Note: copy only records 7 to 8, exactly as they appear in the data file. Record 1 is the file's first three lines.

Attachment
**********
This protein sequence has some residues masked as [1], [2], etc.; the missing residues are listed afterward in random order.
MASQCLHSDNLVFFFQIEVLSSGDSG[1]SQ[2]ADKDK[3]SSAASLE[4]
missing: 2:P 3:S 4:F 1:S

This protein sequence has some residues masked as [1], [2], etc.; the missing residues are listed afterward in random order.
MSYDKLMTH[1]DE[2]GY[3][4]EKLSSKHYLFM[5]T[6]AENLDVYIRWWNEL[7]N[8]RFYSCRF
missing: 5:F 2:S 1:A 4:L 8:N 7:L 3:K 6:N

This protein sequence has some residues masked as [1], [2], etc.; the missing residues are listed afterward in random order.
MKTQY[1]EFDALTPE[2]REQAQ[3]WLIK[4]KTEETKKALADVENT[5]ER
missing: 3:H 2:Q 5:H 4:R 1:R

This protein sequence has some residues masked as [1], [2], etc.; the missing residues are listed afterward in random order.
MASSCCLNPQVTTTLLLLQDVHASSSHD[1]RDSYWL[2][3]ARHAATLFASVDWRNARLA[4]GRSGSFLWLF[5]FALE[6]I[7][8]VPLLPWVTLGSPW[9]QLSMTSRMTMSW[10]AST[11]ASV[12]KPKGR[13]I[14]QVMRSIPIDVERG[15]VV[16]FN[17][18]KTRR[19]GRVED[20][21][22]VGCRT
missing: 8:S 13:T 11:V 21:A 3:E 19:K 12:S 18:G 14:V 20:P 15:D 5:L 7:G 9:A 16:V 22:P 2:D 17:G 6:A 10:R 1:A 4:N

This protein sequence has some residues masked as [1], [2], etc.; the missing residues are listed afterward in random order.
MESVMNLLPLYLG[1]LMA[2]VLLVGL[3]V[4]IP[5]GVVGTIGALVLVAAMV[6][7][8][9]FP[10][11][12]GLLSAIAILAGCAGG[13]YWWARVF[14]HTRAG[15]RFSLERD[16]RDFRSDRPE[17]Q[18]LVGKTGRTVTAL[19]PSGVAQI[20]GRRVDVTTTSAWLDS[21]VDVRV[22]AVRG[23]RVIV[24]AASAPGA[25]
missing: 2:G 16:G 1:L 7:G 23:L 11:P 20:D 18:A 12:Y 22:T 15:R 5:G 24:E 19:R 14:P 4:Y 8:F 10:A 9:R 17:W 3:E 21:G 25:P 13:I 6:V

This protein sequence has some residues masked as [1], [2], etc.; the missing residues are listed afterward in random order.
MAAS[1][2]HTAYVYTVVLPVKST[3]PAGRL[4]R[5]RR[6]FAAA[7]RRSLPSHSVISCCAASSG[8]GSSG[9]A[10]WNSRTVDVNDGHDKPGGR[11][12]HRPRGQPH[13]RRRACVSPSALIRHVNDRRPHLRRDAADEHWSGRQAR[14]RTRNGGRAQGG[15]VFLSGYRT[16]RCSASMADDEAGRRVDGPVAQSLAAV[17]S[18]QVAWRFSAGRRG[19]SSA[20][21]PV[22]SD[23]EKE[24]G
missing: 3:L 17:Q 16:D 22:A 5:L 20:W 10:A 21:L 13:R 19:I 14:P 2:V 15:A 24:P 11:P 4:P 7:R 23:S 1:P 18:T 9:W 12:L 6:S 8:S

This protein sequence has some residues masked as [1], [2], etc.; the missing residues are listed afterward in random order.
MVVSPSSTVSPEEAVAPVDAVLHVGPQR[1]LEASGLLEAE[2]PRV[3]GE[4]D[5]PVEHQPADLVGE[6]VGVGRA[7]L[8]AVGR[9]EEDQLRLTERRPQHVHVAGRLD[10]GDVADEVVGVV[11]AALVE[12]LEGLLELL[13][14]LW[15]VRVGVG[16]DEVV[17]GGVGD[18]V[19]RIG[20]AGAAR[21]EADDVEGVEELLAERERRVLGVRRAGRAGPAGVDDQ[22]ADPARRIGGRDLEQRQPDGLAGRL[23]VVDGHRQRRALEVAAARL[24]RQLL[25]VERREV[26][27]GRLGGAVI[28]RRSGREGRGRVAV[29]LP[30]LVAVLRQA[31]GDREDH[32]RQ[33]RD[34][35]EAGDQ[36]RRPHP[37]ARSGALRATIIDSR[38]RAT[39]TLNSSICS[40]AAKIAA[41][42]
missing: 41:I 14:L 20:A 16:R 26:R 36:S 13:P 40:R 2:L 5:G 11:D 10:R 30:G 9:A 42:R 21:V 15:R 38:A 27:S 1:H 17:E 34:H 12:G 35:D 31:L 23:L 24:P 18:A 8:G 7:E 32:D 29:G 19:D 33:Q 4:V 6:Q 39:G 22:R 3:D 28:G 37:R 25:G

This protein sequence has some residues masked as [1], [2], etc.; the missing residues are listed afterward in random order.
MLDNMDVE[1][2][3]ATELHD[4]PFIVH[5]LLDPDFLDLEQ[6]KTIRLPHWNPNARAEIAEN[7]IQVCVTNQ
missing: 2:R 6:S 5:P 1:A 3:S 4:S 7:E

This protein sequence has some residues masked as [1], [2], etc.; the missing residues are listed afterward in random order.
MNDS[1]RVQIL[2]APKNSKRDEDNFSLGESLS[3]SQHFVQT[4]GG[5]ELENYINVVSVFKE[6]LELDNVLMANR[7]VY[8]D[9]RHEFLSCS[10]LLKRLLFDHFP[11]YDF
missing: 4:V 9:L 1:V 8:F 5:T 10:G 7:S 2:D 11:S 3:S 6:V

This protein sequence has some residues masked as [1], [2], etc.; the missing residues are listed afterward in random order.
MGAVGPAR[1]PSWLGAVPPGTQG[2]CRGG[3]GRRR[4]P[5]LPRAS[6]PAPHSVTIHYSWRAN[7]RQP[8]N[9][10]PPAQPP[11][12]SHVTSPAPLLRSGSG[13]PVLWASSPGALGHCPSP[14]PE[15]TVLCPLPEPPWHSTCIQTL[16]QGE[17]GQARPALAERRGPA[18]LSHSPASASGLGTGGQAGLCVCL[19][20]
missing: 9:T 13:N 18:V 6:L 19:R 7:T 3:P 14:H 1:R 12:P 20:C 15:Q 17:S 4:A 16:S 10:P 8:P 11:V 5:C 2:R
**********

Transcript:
This protein sequence has some residues masked as [1], [2], etc.; the missing residues are listed afterward in random order.
MVVSPSSTVSPEEAVAPVDAVLHVGPQR[1]LEASGLLEAE[2]PRV[3]GE[4]D[5]PVEHQPADLVGE[6]VGVGRA[7]L[8]AVGR[9]EEDQLRLTERRPQHVHVAGRLD[10]GDVADEVVGVV[11]AALVE[12]LEGLLELL[13][14]LW[15]VRVGVG[16]DEVV[17]GGVGD[18]V[19]RIG[20]AGAAR[21]EADDVEGVEELLAERERRVLGVRRAGRAGPAGVDDQ[22]ADPARRIGGRDLEQRQPDGLAGRL[23]VVDGHRQRRALEVAAARL[24]RQLL[25]VERREV[26][27]GRLGGAVI[28]RRSGREGRGRVAV[29]LP[30]LVAVLRQA[31]GDREDH[32]RQ[33]RD[34][35]EAGDQ[36]RRPHP[37]ARSGALRATIIDSR[38]RAT[39]TLNSSICS[40]AAKIAA[41][42]
missing: 41:I 14:L 20:A 16:R 26:R 36:S 13:P 40:R 2:L 5:G 11:D 10:R 30:G 9:A 42:R 21:V 15:R 38:A 27:S 1:H 17:E 34:H 12:G 35:D 31:L 23:L 24:P 18:A 8:G 7:E 32:D 29:G 19:D 33:Q 4:V 6:Q 39:G 22:R 3:D 28:G 37:R 25:G

This protein sequence has some residues masked as [1], [2], etc.; the missing residues are listed afterward in random order.
MLDNMDVE[1][2][3]ATELHD[4]PFIVH[5]LLDPDFLDLEQ[6]KTIRLPHWNPNARAEIAEN[7]IQVCVTNQ
missing: 2:R 6:S 5:P 1:A 3:S 4:S 7:E